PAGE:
Nevertheless, I did read this book in a single day. Once I was finally able to immerse myself into the story, I was swept away by this magical tale.

A Wrinkle in Time is the story of Margaret (Meg) Murry. As the story opens we learn that Meg’s parents are both brilliant scientists, her father has been missing for some time and the community believes he has abandoned his family, there’s something very special about Meg’s youngest brother, and Meg herself is considered plain and unintelligent. Reading through the story, we learn that Meg is not so plain or unintelligent, though she certainly believes this to be true.

L’Engle’s style is direct and unassuming. Her characters are unique and quirky. A Wrinkle in Time is a beautifully written coming-of-age sort of story where Meg learns to overcome the things she’s always believed she is not, in order to become who she really is.

The opening to the Time Quintet series, this classic science fiction story should be a must-read for young readers and older readers alike. Have you read it? I’d love to hear what you think of the book.

Technology Gone Awry

The writing prompt for this week is: Include a piece of technology that goes berserk. I love this one because it could really be anything. At first glance, it might sound like it has to be science fiction. But technology has existed since humans created the first tool.

What then could go wrong with the technology? In every age throughout history, things go wrong with the latest in modern advances. Whether that is a simple stone dagger used by a caveman, or the most sophisticated AI of the future, things can always go wrong. The stone dagger breaks during a crucial battle. An intelligent space ship malfunctions and turns off the life support. Things go wrong.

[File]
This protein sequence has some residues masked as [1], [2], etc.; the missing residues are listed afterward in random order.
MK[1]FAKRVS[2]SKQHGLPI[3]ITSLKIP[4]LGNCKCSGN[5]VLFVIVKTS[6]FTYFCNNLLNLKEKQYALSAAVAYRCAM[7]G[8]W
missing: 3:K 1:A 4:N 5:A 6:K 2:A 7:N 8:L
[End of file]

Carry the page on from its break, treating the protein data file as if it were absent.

This makes me wonder what sort of things might go wrong with technology in my own novels. Mostly I write fantasy fiction with a medieval-type setting. Technology consists of things such as lyres, horse-drawn carts, swords, and siege engines.

I have a science fiction novel I’m working on that involves kidnapping, espionage and intrigue on an intergalactic stage. Guns, bombs, spaceships. With a little magic thrown in for good measure. Now, what could possibly go wrong with technology like that?

Then there are my middle grade adventures that are based in the current day world with current day tech like cell phones, tablets and skateboards. Skateboards may be “low tech,” but things can still go wrong.

How then, do I include a piece of technology gone bad? The prompt seems to imply that the technology itself goes berserk, like a robot with a short circuit issue or AI that goes rogue. But what if it is the human element behind the technology that has gone bad?